Kateri McRae

Associate Professor

What I do

My goal is to foster student curiosity, passion and excitement by introducing the ways the scientific method can be applied to understand seemingly intangible phenomena, like human emotion.

Specialization(s)

emotion and cognition interactions, emotion regulation, neuroscience, neuroimaging, affective science

Professional Biography

I study the relationship between emotion and cognition, with a particular focus on how different cognitive processes can impact emotion. I am interested in what causes emotions (at sensory, perceptual, cognitive and social levels).

In addition, I am interested in how attention, thought and memory change and are changed by emotion. Specifically, I examine processes that are characterized by emotion-cognition interactions, such as emotion regulation, the cognitive generation of emotion and emotional awareness.

I teach graduate seminars in affective neuroscience and fMRI methods, and undergraduate courses such as a first-year seminar called, "Exploring Psychology Through Theater" and a service-learning seminar course for junior and senior psychology students called, "Emotion Regulation." I am devoted to teaching, advising, and mentoring all students, with a particular focus on first-generation and students from minoritized groups.

I am currently the curriculum coordinator and head of the Affective, Social and Cognitive (ASC) area for the Department of Psychology and serve as an associate editor for the APA journal Emotion.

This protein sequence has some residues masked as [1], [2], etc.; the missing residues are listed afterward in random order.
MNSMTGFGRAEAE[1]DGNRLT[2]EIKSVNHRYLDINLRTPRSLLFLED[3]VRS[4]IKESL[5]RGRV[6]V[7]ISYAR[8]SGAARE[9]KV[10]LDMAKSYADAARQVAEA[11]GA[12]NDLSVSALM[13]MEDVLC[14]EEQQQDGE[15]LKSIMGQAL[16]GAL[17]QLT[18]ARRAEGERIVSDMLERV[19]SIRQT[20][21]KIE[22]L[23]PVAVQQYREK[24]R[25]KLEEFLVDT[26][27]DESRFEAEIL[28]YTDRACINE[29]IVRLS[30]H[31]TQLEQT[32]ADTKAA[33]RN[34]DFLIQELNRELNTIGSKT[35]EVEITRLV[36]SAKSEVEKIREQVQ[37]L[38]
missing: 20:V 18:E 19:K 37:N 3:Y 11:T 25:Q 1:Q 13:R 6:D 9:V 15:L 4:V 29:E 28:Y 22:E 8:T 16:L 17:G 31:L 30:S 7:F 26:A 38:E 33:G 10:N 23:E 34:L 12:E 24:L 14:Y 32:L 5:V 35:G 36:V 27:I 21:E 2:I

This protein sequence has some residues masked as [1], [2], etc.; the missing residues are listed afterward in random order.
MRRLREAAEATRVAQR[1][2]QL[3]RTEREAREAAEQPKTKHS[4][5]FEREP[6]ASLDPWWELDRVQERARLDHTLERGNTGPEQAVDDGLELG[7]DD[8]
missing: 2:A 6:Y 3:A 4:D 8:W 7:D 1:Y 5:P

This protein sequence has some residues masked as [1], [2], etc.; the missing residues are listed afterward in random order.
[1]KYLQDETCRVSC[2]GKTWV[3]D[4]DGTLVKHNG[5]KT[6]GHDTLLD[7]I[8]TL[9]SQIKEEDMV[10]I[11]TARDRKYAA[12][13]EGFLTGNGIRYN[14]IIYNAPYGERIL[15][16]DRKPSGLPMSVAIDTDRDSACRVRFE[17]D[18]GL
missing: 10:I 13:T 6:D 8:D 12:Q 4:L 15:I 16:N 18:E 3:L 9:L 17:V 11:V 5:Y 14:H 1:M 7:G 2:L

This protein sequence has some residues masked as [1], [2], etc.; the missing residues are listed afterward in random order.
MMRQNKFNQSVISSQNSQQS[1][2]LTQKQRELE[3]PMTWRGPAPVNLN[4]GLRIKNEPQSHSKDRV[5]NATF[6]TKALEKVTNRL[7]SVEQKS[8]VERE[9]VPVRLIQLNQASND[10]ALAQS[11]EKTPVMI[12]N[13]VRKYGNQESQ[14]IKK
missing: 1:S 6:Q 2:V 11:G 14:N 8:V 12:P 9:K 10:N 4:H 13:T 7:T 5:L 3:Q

Degree(s)

  • Ph.D., Psychology, University of Arizona, 2007
  • MA, Psychology, University of Arizona, 2004
  • BA, Human Biology and Drama, Stanford University, 2002

Professional Affiliations

  • Social and Affective Neuroscience Society

Research

I use an interdisciplinary, multi-measure approach to characterize emotional responding and cognitive processing. In experimental contexts, I measure self-reported emotional experience, peripheral physiological responses and whole-brain signals obtained from neuroimaging techniques (PET and fMRI). I supplement these experimental approaches with correlational studies using self-report measures to characterize emotion-related personality variables and executive functioning tasks to evaluate cognitive skills.

I direct the laboratory for the study of automaticity, affect, control and thought (the AACT lab).

Key Projects

  • CAREER: The Effects of Process Facilitation on Emotion Regulation
  • Investigating the neural systems that support the beneficial effects of positive emotion on stress regulation.
  • Reproducibility Project: Psychology
  • Using Positive Reappraisal to COunter Negative Emotion: Its Neural Mechanisms and Role in Resilience

Performances

McRae, K., & Penner, A. C. (2018). The Actor's Mind.

Awards

  • Faculty Adviser of the Year, Academic Advising
  • Paper of the Year, Cognitive, Affective & Behavioral Neuroscience
  • Preregistration Challenge Prize, Center for Open Science